Jesse Jackson’s Preventable Mistake

It should be The Golden Rule of Broadcasting:  beware of what you say in front of a microphone.
 
My TV Broadcasting professors at Mohawk College could not stress this enough.  One day during class, we were shown something that hammered this point home.  We were watching a student newscast when the weather segment began.  Everything went fine but when it concluded, something disastrous happened.  The weather girl doing the report was outside at the time on her way back into the studio.  It was not a warm, summer day which inspired this comment:
 
“It’s fucking cold out here!”
 
Needless to say, her spontaneous outburst was picked up by her microphone.  We all had a good laugh at her expense.  It’s a damn good thing this was a student production, though, where she could afford to make silly mistakes like this.  (These amateur shows were made for MHWK-TV, the campus closed circuit outlet.) But what if it was a professional broadcast and her moment of stupidity was seen and heard by a lot more people?  Chances are, she’d be out of a job.
 
The rule of thumb is very simple:  when in the vicinity of any microphone, whether it’s a lav (the kind that’s clipped on you), a handheld or a boom (the type used to record dialogue for movies and TV shows), always assume it’s “hot”.  Never assume it’s off, especially if you’re off the air.
 
This is a lesson Jesse Jackson has had to learn the hard way.  Recently, he made an appearance on the Fox News Channel.  During a break when he wasn’t on the air, he turned to his colleague seated next to him and proceeded to complain, in a very soft voice, about Senator Barack Obama, the Democratic nominee for President.  He was upset about Obama supposedly “talking down to black people” regarding his recent announcement to expand President Bush’s Faith-Based Initiatives policy.  At one point, channelling Tony Soprano, he whispered, “I want to cut his nuts off.”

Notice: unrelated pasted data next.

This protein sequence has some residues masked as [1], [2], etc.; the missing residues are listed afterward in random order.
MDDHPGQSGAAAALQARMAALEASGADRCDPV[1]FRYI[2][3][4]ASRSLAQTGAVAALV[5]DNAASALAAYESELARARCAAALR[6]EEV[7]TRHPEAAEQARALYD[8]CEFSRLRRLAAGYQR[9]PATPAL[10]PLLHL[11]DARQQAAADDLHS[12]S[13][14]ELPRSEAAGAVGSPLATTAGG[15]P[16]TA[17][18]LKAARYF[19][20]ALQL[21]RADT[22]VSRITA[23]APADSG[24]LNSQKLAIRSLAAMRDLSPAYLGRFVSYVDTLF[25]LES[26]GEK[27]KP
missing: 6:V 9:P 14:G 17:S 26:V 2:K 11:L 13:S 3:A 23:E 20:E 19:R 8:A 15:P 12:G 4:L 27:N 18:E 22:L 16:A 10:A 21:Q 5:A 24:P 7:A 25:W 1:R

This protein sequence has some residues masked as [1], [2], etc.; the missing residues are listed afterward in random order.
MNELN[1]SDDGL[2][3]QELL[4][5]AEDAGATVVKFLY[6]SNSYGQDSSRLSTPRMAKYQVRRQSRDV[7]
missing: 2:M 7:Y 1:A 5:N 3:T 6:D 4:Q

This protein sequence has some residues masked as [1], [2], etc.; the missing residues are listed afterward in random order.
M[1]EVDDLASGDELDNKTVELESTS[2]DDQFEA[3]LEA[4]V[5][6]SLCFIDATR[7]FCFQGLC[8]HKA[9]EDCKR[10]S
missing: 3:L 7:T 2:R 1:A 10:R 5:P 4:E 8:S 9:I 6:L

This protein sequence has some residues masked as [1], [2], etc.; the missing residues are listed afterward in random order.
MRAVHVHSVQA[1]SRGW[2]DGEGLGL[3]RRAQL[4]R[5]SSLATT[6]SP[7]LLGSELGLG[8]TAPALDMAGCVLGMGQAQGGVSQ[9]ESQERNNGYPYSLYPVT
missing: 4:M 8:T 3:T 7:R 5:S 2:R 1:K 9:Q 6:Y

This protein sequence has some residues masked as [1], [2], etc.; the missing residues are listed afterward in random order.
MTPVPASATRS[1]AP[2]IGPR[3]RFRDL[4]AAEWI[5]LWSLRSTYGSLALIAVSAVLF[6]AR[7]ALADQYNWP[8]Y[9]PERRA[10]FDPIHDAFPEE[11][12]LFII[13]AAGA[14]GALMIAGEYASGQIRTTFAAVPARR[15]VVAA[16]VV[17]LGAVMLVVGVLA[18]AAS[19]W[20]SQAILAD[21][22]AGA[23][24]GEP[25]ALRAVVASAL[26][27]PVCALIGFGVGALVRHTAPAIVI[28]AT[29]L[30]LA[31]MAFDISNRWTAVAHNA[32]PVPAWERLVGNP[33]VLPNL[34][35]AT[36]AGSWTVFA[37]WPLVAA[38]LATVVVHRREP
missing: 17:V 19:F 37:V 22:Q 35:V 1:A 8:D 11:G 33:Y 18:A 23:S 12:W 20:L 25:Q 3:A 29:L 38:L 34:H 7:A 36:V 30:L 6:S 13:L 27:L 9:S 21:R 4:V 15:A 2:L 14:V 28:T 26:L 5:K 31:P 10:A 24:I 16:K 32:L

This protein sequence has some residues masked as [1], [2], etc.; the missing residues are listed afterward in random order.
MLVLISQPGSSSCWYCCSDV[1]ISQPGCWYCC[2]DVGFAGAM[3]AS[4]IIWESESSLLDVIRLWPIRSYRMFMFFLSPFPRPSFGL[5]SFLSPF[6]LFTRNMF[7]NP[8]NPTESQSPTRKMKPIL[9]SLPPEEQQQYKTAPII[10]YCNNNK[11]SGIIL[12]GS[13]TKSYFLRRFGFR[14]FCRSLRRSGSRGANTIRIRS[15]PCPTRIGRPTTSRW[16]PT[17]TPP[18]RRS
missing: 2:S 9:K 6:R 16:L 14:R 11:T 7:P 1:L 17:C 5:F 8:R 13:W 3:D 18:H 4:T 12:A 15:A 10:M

Needless to say, the moment was captured on tape even though it wasn’t aired at the time it happened.  (As sports broadcasters will tell you, even while on a commercial break, a special tape machine records everything that happens during a live event.  We just don’t get to see and hear what happens during those moments, unless somebody forgets to kill the mics and/or switch to the ads.)  According to this, it may very well have gone unnoticed were it not for a Fox employee who picked up on it while doing some routine digital transfer work.  Also, it’s been reported that Jackson had much more to say.  How long before we see that footage, I wonder?
 
Whether Jackson was accurate in his remarks or not isn’t the point here.  What matters is that, despite using a low tone of voice, his microphone clearly picked up every word he said.  (He’s been dealing with the media for decades.  He knows how TV shows are put together.  Why didn’t he wait until he was out of that studio and far away from any cameras and mics before speaking his mind?  His life would be less aggravating right now.)  And now the national media, Fox News and Bill O’Reilly, in particular, are having a field day with it.  Although Jackson has since predictably and unpersuasively apologized for what he said, it will be next to impossible for him to completely disassociate himself from his original words.  In this YouTube era, his comments will be available for viewing forever.  
 
And none of us would be talking about it if only he remembered The Golden Rule of Broadcasting.
 
Dennis Earl
Hamilton, Ontario, Canada
Friday, July 11, 2008
11:04 p.m.
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Published in: on July 11, 2008 at 11:04 pm  Leave a Comment  

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